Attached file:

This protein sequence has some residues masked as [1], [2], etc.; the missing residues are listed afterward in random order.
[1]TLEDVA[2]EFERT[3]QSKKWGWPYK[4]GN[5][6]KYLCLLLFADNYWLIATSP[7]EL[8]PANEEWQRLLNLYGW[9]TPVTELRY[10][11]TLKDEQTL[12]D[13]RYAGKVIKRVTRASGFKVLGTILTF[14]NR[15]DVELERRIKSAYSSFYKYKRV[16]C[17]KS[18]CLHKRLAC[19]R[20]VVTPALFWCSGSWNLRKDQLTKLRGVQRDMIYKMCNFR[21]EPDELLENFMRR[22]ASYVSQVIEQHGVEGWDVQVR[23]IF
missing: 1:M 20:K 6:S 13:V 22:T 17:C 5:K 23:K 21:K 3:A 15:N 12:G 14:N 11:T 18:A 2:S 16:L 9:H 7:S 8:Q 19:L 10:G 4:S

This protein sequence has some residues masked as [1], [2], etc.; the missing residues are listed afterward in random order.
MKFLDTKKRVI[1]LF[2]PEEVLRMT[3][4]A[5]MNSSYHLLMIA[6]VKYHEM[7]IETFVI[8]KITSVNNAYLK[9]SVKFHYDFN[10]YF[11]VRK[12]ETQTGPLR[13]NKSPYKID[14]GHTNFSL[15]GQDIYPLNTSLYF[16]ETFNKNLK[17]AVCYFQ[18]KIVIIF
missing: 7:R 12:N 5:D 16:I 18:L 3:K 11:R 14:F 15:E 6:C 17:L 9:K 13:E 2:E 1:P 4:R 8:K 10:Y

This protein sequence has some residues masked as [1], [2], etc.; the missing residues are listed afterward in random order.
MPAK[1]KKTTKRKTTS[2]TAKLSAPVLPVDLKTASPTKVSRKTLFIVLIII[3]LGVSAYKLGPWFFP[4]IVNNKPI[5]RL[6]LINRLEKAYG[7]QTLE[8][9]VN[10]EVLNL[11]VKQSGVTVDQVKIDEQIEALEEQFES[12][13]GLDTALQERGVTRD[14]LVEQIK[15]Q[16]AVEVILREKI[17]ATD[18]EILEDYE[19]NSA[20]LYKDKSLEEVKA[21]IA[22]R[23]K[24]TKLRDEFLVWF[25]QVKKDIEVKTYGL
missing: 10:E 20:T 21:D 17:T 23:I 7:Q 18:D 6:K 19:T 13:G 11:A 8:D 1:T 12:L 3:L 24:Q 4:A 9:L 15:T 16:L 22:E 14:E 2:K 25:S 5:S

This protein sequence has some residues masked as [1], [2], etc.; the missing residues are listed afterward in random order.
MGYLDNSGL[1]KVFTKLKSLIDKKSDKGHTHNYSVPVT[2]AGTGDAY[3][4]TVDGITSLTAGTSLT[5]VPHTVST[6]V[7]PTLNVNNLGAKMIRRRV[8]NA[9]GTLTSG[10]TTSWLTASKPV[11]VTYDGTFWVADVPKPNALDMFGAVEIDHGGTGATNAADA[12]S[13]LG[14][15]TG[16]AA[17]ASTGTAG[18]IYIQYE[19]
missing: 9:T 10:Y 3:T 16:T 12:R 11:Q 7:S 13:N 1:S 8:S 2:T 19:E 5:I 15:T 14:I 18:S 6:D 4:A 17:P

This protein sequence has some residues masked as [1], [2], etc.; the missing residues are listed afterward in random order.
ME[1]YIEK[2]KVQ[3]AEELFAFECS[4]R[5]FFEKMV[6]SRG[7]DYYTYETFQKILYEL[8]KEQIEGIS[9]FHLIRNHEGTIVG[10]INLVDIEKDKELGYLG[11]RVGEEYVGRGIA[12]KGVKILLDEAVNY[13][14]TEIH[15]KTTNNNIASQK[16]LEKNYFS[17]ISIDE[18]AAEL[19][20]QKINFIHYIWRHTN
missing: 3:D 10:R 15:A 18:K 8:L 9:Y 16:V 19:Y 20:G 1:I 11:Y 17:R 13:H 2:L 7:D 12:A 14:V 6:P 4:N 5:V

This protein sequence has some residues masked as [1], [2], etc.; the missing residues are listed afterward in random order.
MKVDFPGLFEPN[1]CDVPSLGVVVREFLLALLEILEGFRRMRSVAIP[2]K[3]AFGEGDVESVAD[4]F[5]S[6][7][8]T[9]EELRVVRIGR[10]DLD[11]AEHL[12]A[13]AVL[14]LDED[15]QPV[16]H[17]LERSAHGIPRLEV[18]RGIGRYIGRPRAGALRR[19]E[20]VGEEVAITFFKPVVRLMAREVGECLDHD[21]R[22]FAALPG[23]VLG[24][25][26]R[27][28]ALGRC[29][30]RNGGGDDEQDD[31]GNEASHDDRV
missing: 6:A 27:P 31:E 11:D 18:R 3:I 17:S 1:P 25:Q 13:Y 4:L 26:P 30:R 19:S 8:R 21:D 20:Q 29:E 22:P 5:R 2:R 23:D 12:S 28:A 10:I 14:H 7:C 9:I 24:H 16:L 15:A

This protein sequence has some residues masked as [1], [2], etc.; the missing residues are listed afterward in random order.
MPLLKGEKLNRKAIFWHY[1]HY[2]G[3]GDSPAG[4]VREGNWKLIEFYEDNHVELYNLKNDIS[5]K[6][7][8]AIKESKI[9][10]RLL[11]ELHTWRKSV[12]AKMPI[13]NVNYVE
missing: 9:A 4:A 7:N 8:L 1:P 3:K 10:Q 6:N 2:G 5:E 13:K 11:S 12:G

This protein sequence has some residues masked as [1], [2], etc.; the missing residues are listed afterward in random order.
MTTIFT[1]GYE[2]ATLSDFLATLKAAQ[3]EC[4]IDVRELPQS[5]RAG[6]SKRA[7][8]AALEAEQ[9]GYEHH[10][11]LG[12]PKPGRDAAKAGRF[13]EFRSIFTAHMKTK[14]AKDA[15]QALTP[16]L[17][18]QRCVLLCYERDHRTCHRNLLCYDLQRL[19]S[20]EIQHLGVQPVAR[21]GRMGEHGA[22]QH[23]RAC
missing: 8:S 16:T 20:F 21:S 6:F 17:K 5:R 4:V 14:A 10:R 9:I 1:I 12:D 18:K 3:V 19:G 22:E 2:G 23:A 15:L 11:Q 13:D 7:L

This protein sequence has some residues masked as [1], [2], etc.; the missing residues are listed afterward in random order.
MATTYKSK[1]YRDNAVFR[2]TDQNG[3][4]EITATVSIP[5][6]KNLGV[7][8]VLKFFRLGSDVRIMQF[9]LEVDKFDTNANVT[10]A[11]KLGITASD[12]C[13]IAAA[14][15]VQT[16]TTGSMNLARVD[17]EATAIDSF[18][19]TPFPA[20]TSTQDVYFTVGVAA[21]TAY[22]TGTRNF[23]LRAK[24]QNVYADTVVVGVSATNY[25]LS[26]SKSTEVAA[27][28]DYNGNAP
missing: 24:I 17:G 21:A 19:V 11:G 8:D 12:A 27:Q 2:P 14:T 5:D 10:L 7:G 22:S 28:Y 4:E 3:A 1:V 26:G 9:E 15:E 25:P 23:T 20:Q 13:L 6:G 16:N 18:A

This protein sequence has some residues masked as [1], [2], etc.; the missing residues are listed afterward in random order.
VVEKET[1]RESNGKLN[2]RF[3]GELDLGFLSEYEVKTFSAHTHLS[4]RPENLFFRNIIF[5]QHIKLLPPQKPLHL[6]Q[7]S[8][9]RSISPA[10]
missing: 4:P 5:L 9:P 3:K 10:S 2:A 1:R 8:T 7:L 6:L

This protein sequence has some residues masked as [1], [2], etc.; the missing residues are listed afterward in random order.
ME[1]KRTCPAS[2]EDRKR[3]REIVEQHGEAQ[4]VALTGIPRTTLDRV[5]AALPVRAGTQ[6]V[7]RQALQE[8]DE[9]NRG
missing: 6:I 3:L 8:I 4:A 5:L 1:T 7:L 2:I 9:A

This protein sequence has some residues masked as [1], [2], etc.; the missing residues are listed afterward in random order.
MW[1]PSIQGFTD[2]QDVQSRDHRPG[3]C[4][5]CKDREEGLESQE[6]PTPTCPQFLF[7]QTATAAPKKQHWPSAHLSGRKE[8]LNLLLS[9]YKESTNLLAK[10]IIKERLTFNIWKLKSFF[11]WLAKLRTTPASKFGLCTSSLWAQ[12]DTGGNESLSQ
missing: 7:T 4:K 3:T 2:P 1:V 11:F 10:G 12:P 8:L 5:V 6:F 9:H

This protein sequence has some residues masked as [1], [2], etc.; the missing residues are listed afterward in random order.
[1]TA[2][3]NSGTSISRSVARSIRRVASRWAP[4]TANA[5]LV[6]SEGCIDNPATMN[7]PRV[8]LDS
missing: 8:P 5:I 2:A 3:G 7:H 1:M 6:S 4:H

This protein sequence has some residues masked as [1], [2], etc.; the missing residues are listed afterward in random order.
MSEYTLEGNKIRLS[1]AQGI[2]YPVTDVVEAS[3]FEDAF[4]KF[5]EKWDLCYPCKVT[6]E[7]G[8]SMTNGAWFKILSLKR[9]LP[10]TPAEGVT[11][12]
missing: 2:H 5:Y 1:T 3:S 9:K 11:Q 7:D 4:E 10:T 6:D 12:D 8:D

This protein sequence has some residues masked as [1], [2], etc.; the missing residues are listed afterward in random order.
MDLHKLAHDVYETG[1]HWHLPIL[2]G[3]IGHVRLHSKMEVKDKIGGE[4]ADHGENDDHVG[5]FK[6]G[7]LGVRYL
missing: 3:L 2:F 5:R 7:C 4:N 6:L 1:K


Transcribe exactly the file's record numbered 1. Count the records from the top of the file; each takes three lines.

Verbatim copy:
This protein sequence has some residues masked as [1], [2], etc.; the missing residues are listed afterward in random order.
[1]TLEDVA[2]EFERT[3]QSKKWGWPYK[4]GN[5][6]KYLCLLLFADNYWLIATSP[7]EL[8]PANEEWQRLLNLYGW[9]TPVTELRY[10][11]TLKDEQTL[12]D[13]RYAGKVIKRVTRASGFKVLGTILTF[14]NR[15]DVELERRIKSAYSSFYKYKRV[16]C[17]KS[18]CLHKRLAC[19]R[20]VVTPALFWCSGSWNLRKDQLTKLRGVQRDMIYKMCNFR[21]EPDELLENFMRR[22]ASYVSQVIEQHGVEGWDVQVR[23]IF
missing: 1:M 20:K 6:S 13:V 22:T 17:C 5:K 23:K 21:K 3:A 15:N 12:G 14:N 11:T 18:A 2:S 16:L 9:H 7:S 8:Q 19:L 10:G 4:S